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New Zealand Classic Car - - Feature Car - Ugo Sivocci — pi­o­neer rac­ing driver

he story of Alfa Romeo’s fa­mous quadri­foglio verde (four-leaf clover) sym­bol dates back to the early days of mo­tor­ing and mo­tor rac­ing — and a small Ital­ian car maker, Costruzioni Mec­ca­niche Nazion­ali (CMN). At the same time, 1919, Enzo Fer­rari was strug­gling to find work, and ap­par­ently only a few steps away from com­mit­ting sui­cide. Luck­ily for Fer­rari — and for au­to­mo­tive his­tory — the tide turned for him when he for­tu­itously met up with Ugo Sivocci, an auto me­chanic and pi­o­neer rac­ing driver then work­ing for CMN. When an open­ing at CMN be­came avail­able, Sivocci made sure his new friend got the job — and, as a re­sult, Fer­rari found him­self em­ployed as a race driver. In that same year, Fer­rari com­peted on the Targa Flo­rio in a CMN car.

Fer­rari found a new po­si­tion at Alfa Romeo in 1920 and, re­turn­ing the favour, he rec­om­mended Sivocci to his new em­ployer. To­gether with Guiseppe Cam­pari and Al­berto As­cari, both men be­came part of Alfa Romeo’s in­au­gu­ral works rac­ing team.

Al­though noted as be­ing a quick driver, Sivocci al­ways seemed to suf­fer from bad luck, and vic­tory usu­ally proved elu­sive. Keen to change that, for the 1923 Targa Flo­rio Sivocci painted a four-leaf clover on the nose of his Alfa Romeo RL, hop­ing that the lucky sham­rock would im­prove his odds of win­ning the race. It fea­tured within a white di­a­mond — its four points rep­re­sent­ing the four Alfa Romeo works driv­ers — and many be­lieve that Sivocci ‘bor­rowed’ the green clover­leaf sym­bol from that used by the World War I vin­tage 10th Caproni Bomber Squadron. In­deed, to this day, the quadri­foglio verde is still a part of the Ital­ian Air Force’s coat of arms.

Back to 1923 and the dusty moun­tain roads of Si­cily, where Sivocci’s de­ci­sion to em­bla­zon his car with the clover­leaf paid off — the pre­vi­ously un­lucky driver scor­ing a fa­mous vic­tory, the first for Alfa Romeo at this fa­mous road race.

Sadly, Sivocci was un­able to fur­ther cap­i­tal­ize on this suc­cess, and died while test­ing Alfa’s new P1 race car at Monza that same year. Iron­i­cally, he hadn’t got around to paint­ing his lucky fourleaf clover onto his Alfa Romeo P1 — it was this in­ci­dent that put into place Alfa Romeo’s sub­se­quent su­per­sti­tious re­liance on the four-leaf clover. As an aside, Sivocci usu­ally raced with the num­ber 17 on his cars, and this num­ber was per­ma­nently re­tired for all Ital­ian rac­ing cars fol­low­ing his death.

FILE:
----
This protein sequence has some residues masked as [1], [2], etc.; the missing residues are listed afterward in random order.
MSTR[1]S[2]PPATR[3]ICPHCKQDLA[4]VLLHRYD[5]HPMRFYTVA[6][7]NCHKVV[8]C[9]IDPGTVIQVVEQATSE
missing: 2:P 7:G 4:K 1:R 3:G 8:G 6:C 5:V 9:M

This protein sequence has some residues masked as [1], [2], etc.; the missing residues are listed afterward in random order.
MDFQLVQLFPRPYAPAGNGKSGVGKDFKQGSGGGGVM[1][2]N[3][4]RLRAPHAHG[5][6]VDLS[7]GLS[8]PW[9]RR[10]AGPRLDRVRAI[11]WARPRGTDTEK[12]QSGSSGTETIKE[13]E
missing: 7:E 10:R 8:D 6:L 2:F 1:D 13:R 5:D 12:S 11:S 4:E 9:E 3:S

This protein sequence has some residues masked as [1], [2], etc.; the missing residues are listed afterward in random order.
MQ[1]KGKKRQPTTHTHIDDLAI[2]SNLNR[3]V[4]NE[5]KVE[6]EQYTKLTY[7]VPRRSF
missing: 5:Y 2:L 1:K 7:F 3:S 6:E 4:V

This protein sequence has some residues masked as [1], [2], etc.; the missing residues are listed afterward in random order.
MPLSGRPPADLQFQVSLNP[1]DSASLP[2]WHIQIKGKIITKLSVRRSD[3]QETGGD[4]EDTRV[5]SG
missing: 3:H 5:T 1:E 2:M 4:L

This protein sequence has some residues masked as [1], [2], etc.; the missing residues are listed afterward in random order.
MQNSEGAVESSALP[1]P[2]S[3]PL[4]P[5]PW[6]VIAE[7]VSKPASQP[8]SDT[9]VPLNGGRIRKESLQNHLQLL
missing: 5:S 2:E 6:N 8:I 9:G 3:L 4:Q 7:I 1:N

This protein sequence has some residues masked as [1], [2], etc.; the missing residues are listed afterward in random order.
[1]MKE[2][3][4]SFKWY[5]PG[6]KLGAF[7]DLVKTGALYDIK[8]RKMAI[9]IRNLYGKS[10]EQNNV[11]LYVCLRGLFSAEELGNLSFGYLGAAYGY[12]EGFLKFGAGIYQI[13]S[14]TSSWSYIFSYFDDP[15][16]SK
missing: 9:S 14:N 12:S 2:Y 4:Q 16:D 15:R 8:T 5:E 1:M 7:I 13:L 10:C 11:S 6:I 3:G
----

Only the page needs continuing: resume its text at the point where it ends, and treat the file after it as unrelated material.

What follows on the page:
From that point on, Alfa Romeo adopted the quadri­foglio verde for its rac­ing cars — al­though the

sym­bol now ap­peared within a tri­an­gle, the fourth point of the orig­i­nal di­a­mond be­ing re­moved to sym­bol­ize Sivocci’s demise. In that form, the fa­mous logo con­tin­ues to pro­vide a link to Alfa Romeo’s glo­ri­ous past, and is still used on the more sport­ing ver­sions of the Ital­ian au­tomaker’s cars.

Alfa’s Sprint

Orig­i­nally launched in Septem­ber 1976, the Sprint adopted the front-wheel run­ning gear of the Alfasud with a stylish, fast­back sa­loon body de­signed by Gior­getto Gi­u­giaro. Like the Alfasud, the new Sprint was built at Alfa Romeo’s Pomigliano d’arco fac­tory in south­ern Italy.

Ini­tially, the Sprint was pow­ered by a fresh, 1286cc ver­sion of the Alfasud’s 1186cc four-cylin­der boxer en­gine. It proved pop­u­lar for its sparkling per­for­mance, good econ­omy and ex­cel­lent han­dling. Alfa went to town on the Sprint in 1978 and came up with a se­ries of up­dates — im­prov­ing the car’s over­all look and also bring­ing in more power via new 1.3 and 1.5-litre en­gines — the older 1286cc mo­tor now be­com­ing an ex­clu­sive fit­ment for the stan­dard Alfasud sa­loon. With the top 1490cc en­gine boast­ing 63kw, bet­ter per­for­mance gave the Sprint even more sport­ing ap­peal.

On the car’s ex­te­rior, Alfa fol­lowed what was be­com­ing a late ’ 70s fash­ion by re­plac­ing chrome

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